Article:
Thoughts and Opinions On Today's Important Issues

Saturday, July 04, 2009

Will CUPE Fold

Short and sweet.

Incredible pressure is being put now on CUPE workers to back off and knuckle under. After being 3 months on strike, do CUPE members have the resolve--and the personal finances--to continue on?

From looking at the Star online comments, it would seem that they have minimal support from Windsorites. Surprisingly though, I have not received very many anti-CUPE notes notwithstanding the readership demographics of this BLOG.

Frankly, the expectation was that when Toronto CUPE was going was going to be legislated back to work, then Windsor CUPE members would too. If that does not happen or does not happen for a month or two more, then what?

Consider the following:
  • Should CUPE be concerned about CAW? Probably not but who knows

  • Polling being done in Windsor with the strike being a big topic in it

  • No negotiations while Eddie was away and no negotiations scheduled

  • Pupatello, showing her toughness, calls Torontonians a bunch of babies over their strike

  • Eddie becoming the media darling by "talking trash" and telling Toronto how to fight a strike

  • Councillors believing that playing tough on CUPE is winning them votes for the next election

  • The putdown of Councillor Jones

  • "The Ontario legislature will not force striking municipal employees in Windsor or Toronto back to work any time soon, says MPP Dwight Duncan."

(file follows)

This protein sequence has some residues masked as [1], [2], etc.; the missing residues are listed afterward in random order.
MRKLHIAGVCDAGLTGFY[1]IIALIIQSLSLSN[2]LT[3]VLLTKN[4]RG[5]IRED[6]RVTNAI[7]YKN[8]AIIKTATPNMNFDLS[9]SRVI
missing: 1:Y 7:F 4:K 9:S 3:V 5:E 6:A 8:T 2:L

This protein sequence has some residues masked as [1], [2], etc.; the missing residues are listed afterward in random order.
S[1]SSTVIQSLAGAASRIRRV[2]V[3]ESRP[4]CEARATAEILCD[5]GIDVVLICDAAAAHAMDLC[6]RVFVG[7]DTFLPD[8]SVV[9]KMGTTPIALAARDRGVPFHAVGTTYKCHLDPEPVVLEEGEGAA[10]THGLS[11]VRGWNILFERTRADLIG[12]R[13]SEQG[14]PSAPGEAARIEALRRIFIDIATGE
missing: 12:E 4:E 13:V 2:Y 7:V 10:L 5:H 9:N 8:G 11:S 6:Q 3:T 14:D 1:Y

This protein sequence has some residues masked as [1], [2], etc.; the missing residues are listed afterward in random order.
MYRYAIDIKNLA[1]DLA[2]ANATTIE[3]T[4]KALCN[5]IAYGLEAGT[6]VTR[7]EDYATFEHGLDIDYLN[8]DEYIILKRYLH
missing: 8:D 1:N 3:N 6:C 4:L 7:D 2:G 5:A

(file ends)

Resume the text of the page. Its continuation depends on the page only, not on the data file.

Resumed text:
• Dwight only thinking about the City's side, and supporting it, not CUPE's: "Duncan, Ontario's minister of finance and revenue, said it's clear that the city doesn't support binding arbitration, which local CUPE leaders Jean Fox and Jim Wood have been urging."

  • The Globe suggested today the following which suggests CUPE's concerns are irrelevant:

    "Some think Premier Dalton McGuinty's hands are tied in Toronto because of the 11-week-old strike by indoor and outdoor workers in Windsor. Mr. McGuinty said last week he has no intention of interfering in the Toronto dispute as long as both sides are at the table. But Frank Reid, director of the Centre for Industrial Relations and Human Resources at the University of Toronto, said he'd be “very surprised if they [the province] let the Toronto strike drag on as long as they have the Windsor strike. We are more spoiled here.” If the province moves, it would only be after getting a clear call for help from the city."

  • Stories about garbage not being an issue since 75-80% being picked up and trash entrepreneurs---and their trucks--- being made heroes.

  • Windsor saving a ton of money, $24M, with the strikers out minus of course the strike costs

  • An Ontario Government spokesman claims, whatever this means: "Matt Blajer suggested there is no mediator for talks in Windsor because there’s nothing for the two sides to talk about.

    “At this point in time, the elements do not yet seem to be in place that would warrant the mediator to reconvene the talks,” said Blajer. He said the ministry “continues to confer with the parties … once the elements are in place, we would reconvene the talks.”